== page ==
Wine Advisor FoodLetter In This Issue

Upgraded macaroni and cheese
Let us hear from you!
Last Week's FoodLetter and Archives
Administrivia

Upgraded macaroni and cheese

For many people, macaroni and cheese is comfort food, a dish that evokes happy memories of childhood. But not for me! We rarely had it at home, and early exposures to the version served in school cafeterias were anything but comforting: Made with Velveeta, the stuff was gloppy and bland, with scorched edges that reminded me of burnt rubber.

But adults outgrow childhood aversions, and with a few years' perspective, it didn't take me long to realize that I like pasta and I like cheese ... so what's not to like about putting them together?

Today, then, let's consider another autumnal dish, a hearty yet meatless bowl of comfort for blustery days. Call it an upgrade, or call it mac'n'cheese with a college education, this is a favorite recipe that I have evolved over the years, with flavor interest added by a mixture of good cheeses, quality pasta and discreet hints of spice.

It should take less than an hour to make this dish, with the last 30 minutes devoted to unsupervised baking time.

INGREDIENTS: (Serves two)

6 to 8 ounces cheese (see suggestions under PROCEDURE)
3/4 cup milk
1 egg
1/2 teaspoon dry mustard
Salt
Pepper
Cayenne, dried red-pepper flakes or hot sauce
Nutmeg
4 ounces elbow macaroni or short pasta
1 tablespoon butter
Garlic clove

PROCEDURE:

1. First preheat your oven to 350F (175C); put a large pot of salted water on to boil for the pasta; lightly grease a casserole or baking dish large enough to hold the macaroni and rub its inner surface with smashed garlic cloves; and measure out your cheese.

2. Let your imagination go as you choose a cheese or variety of cheeses that suits your taste. I use Cheddar or similar sharp yellow cheese as a starting point and usually have it as about three-fourths of the blend. Swiss-type cheeses such as Gruyere or Emmenthaler add a pleasant high note, and a bit of blue cheese (I included 1 ounce of Stilton in a recent mix) contributes earthiness and complexity. Grate the cheeses together using the large-hole side of a four-sided grater or equivalent.

3. Break the egg into a bowl, whip with a fork until the white and yolk are mixed, then stir in 1/2 cup of the milk, taking care to reserve about 1/4 cup for later. Add the dry mustard (it's easiest if you dissolve it in a little water first), and stir in salt, freshly grated pepper and nutmeg and cayenne or hot sauce to taste.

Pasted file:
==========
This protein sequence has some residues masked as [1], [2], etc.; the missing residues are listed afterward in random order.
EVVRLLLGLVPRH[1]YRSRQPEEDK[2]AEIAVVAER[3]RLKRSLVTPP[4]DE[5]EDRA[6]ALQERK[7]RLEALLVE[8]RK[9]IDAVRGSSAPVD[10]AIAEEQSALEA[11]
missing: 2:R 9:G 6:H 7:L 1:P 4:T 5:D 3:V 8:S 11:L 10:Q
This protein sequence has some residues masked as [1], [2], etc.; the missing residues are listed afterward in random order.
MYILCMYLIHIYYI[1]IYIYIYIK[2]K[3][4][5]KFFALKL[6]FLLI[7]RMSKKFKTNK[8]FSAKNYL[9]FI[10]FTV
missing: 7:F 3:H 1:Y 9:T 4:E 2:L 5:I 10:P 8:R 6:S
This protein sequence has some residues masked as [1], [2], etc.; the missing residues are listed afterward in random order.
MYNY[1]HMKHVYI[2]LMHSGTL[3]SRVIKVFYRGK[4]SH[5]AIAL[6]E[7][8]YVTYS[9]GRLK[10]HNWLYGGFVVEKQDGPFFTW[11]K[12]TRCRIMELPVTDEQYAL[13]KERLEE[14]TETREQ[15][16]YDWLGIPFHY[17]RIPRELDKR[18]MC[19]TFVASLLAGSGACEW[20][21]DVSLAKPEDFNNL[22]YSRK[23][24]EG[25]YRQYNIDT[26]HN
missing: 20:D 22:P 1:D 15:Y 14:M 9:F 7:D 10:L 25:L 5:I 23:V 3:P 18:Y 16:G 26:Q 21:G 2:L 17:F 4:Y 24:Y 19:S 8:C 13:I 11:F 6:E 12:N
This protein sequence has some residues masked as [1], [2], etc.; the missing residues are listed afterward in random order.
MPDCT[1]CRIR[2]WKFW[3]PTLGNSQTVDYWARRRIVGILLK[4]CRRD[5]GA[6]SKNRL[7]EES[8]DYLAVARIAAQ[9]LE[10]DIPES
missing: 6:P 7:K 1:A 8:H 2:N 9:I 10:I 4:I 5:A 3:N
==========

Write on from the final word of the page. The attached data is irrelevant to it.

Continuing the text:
4. Using elbow macaroni for tradition or your choice of short pasta such as penne or conchiglie (small shells), put the pasta in the boiling salted water and cook until it's nearly al dente but still firm, remembering that it will cook more in the dish: The soggy, mushy overcooked macaroni of school days is not what we want here. Elbow macaroni should be done in 6 minutes or so. Short pastas may take a bit longer - go by experience or check instructions on the package.

5. Drain the pasta and put it back into the same pot along with the butter. Toss until the butter melts and coats the pasta. Over medium-low heat, stir in the milk, egg and spice mixture. Then add two-thirds of the cheese. (NOTE: Be sure to save about one-third for later.) Stir until the cheese has melted and the contents of the pot are bubbly. then add the remaining milk and about half of the remaining cheese, stirring until this cheese melts.

6. Turn the contents into the greased and garlicky casserole, and sprinkle the remaining cheese on top. Bake uncovered for 30 minutes, or until it's bubbling throughout and crusty-brown on top. It's OK to like the browned bits now ... we're adults, after all!

WINE MATCH: Nothing in this dish should war with any wine, red or white, but my favorite match is a light, fruity red. Beaujolais, Argentinian Malbec, New World Merlot in the lighter style, and less "serious" Italian reds will all work well. We enjoyed it recently with an inexpensive, fruity item from the "boot heel" of Southern Italy, Cortenova 2000 Puglia Sangiovese.

Let us hear from you!

If you have suggestions or comments about The 30 Second Wine Advisor's FoodLetter, or if you would like to suggest a topic for a coming edition and recipe, please drop me a note. I really enjoy hearing from you, and I try to give a personal reply to all mail if I possibly can. The Ask A Question form at
http://www.wineloverspage.com/ask_a_question.phtml
is the easiest way to reach me, but if you prefer, you may also send E-mail to wine@wineloverspage.com.

You are also invited to join the conversations in our interactive Food Lovers' Discussion Group. To participate in this friendly online community, simply click to
http://www.wineloverspage.com/cgi-bin/sb/index.cgi?fn=2
and feel free to reply to any topic or start a new one.

Last Week's FoodLetter and Archives

Last week's Wine Advisor Foodletter: Mushroom Risorzotto (Oct. 3)
http://www.wineloverspage.com/wineadvisor/tsfl021003.phtml

Wine Advisor Foodletter archive:
http://www.wineloverspage.com/wineadvisor/foodlist.phtml

30 Second Wine Advisor archive:
http://www.wineloverspage.com/wineadvisor/thelist.shtml

Administrivia

This is The 30 Second Wine Advisor's weekly FoodLetter. To subscribe or unsubscribe, change your E-mail address, or for any other administrative matters, click to
http://www.wineloverspage.com/wineadvisor/admin.phtml.
In all administrative communications, please be sure to include the exact E-mail address that you used when you subscribed, so we can find your record.

Thursday, Oct. 24, 2002
Copyright 2002 by Robin Garr. All rights reserved.

Subscribe to the 30 Second Wine Advisor's FoodLetter

FoodLetter archives

Subscribe to the 30 Second Wine Advisor